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Editorial: Does the good of housing density outweigh the bad?

Should some Colorado cities and counties be forced to rezone the land around transit corridors to a minimum density of 15 units per acre and an average density of 40 units per acre?

House Bill 1313 only makes sense if the benefit to existing Colorado residents of increasing density in these neighborhoods is greater than the harm. We think the bill is close to striking the right balance, but we do have some concerns we hope lawmakers address before the bill reaches the governor’s desk.

The framers of this bill — Rep. Iman Jodeh, Rep. Steven Woodrow, Sen. Chris Hansen and Sen. Faith Winter — need to think about whether their mandate will actually create livable cities that are walkable and include a majority of truly affordable housing. Or does the mandate place Coloradans at the whims of private developers?

Much of the responsibility for the successful implementation of HB-1313 actually falls on locally elected officials, which is good, and private developers, which makes us nervous. The mandate comes from the state for density, but state officials haven’t done enough in the bill to support that density being a success.

The density “in Transit-Oriented Communities” bill does include $30 million every year in income tax credits for private developers who meet federal requirements for affordable housing projects.

The bill also includes $35 million of general fund money every year to create a grant program for cities and counties to compete for funding for infrastructure improvements in the impacted neighborhoods.

Given the magnitude of the legislation — it’ll force upzoning on thousands of acres up and down the Front Range — that doesn’t seem like enough money to ensure cities and developers make this redevelopment of our communities go well.

Increasing density will allow for an increased supply of housing, but we are unsure exactly how much that will impact the price of market-rate units. As we’ve seen throughout the Front Range, most new construction projects are likely to be high-end, luxury developments with expensive amenities like pools, private terraces and yoga studios.

Some of that development will involve demolishing older, affordable, existing units. Lawmakers should include a requirement that in transit-oriented communities forced to upzone, developers replace any demolished units 1-1 in their new build with units that are the same price-per-square foot as those torn down. Replacement units should not count toward meeting requirements for affordability tax credits either state or local.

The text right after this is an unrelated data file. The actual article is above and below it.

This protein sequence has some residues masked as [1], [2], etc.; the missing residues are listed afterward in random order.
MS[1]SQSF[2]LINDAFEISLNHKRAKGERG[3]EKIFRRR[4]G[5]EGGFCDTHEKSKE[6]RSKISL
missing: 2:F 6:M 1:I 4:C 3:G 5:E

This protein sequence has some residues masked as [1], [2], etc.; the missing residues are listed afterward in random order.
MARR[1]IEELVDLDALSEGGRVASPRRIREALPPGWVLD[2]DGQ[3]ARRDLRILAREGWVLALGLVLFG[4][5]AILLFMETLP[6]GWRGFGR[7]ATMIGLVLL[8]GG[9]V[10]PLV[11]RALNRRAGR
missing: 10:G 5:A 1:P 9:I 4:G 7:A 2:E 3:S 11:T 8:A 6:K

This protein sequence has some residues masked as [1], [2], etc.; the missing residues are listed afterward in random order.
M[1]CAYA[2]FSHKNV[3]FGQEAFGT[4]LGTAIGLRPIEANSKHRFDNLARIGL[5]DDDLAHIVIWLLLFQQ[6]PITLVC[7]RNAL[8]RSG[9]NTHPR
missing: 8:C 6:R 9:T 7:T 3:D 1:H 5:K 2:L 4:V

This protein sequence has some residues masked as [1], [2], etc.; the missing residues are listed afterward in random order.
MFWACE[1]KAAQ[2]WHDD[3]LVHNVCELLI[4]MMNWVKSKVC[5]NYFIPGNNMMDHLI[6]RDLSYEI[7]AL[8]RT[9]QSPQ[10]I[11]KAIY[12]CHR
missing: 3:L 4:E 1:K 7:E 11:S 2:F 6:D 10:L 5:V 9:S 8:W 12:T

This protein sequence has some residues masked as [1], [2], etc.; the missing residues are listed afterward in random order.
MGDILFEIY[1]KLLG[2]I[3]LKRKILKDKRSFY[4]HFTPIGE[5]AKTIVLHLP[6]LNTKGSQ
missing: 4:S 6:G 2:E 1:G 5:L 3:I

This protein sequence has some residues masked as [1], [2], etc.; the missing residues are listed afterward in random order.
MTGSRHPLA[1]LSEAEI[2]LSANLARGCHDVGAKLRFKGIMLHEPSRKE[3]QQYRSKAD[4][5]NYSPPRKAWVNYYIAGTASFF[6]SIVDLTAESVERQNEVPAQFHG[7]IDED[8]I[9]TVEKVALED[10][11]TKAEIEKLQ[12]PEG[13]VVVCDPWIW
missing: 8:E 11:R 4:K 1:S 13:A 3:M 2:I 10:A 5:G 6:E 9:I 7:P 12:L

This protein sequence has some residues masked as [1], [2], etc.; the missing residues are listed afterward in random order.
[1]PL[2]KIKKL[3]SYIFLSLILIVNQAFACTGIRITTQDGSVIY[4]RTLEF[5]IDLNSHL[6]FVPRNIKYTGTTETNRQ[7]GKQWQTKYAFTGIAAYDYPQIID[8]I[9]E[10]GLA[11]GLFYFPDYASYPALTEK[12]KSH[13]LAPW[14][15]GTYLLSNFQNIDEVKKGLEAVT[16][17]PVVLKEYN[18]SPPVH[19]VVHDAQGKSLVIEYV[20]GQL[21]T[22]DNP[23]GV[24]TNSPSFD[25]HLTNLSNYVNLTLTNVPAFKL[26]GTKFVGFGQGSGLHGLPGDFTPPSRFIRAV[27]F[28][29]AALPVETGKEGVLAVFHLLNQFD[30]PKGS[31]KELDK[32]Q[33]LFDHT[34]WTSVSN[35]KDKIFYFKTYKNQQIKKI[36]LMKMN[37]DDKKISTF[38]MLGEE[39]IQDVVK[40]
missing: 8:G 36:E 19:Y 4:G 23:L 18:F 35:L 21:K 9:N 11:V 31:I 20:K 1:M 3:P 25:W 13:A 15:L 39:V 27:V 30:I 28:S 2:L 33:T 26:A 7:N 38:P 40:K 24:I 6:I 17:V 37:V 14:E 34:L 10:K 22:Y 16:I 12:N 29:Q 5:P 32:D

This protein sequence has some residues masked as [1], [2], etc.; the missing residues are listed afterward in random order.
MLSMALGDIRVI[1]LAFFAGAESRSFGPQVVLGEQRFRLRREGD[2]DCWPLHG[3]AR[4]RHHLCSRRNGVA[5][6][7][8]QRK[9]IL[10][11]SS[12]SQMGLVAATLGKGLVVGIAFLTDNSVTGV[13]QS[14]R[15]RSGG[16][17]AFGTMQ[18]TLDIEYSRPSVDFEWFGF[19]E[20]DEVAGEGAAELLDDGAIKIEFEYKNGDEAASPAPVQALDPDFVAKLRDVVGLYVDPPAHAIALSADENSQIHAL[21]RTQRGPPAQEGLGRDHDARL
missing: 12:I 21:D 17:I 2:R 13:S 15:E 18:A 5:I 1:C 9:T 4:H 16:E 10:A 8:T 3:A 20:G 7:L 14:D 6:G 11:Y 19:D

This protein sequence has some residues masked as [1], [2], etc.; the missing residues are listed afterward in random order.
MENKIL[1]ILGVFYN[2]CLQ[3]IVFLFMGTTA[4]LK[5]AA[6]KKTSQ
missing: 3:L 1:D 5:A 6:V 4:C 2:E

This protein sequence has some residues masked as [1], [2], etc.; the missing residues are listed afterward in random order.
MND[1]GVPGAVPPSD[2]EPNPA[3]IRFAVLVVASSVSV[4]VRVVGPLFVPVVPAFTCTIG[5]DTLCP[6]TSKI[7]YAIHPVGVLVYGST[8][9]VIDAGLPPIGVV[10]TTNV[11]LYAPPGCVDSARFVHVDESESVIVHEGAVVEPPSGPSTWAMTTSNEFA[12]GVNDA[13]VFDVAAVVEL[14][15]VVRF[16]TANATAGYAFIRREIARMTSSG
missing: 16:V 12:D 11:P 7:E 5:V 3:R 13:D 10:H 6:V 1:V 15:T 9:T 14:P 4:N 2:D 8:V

Those changes could dramatically help ensure adding density comes with the desired community improvements.

Why would we support such drastic legislation?

The benefits of hampering local control with a mandate of density around transit cut across many goals, and some local jurisdictions have been reluctant to add density in part because of opposition from local residents worried about negative impacts.

First and foremost, infill development along transit corridors will reduce urban sprawl, promoting better use of already developed land. Second, urban infill reduces commute times, and by concentrating the density along transit corridors, it will encourage folks to utilize our already existing bus and rail lines, giving Front Range transit a much-needed ridership boost in the next decade.

Both of those things work toward reducing the emission of greenhouse gases and easing unbearable traffic.

Many Coloradans wish their neighborhood was more walkable and handicap accessible — with built-out sidewalks, landscaping, and safe road crossings. And everyone wishes they had more nearby services like grocery stores, local restaurants, independent small businesses, and the jobs all three of those bring.

It will take smart, creative planning to incorporate the new development into a neighborhood to make it part of the community and not feel like it was dropped in. Adding amenities to the neighborhood will help.

We are impressed that Jodeh, Woodrow, Hansen and Winter have worked hard since last year’s attempt at state-mandated up-zoning to come up with a compromise that allows for local control but still carries a hefty penalty for communities that refuse to add density.

For example, in this bill it will be local elected officials deciding exactly where and how the up-zoning would occur. Cities can exempt some areas from the 15-unit-per-acre minimum, if there are other areas that can shoulder more density to still meet the 40-unit-per-acre average. That is an improvement.

Some communities will have an easier time meeting the requirements of the bill than others.

We worry about the long stretch of single-family houses tucked along busy transit corridors that either would already be required to upzone or are on the verge of being a transit community if RTD were to increase bus frequency.

The long stretch of Colfax in Lakewood and the long stretch of Broadway in Englewood could upend some communities if they were forced to upzone to the minimum of 15 units per acre or more.

This bill in theory gives local governments the ability to gently up-zone communities like this, however, the bill should be amended so it does not penalize communities that want to put strict set-back requirements for dense housing in neighborhoods facing big changes. Density next door is much more tolerable if it’s not right on the lot line or built immediately up to the public right of way.

Setbacks are the exact kind of work we need local governments to engage in for good government planning and design work to make sure the added density is a net benefit to Coloradans.

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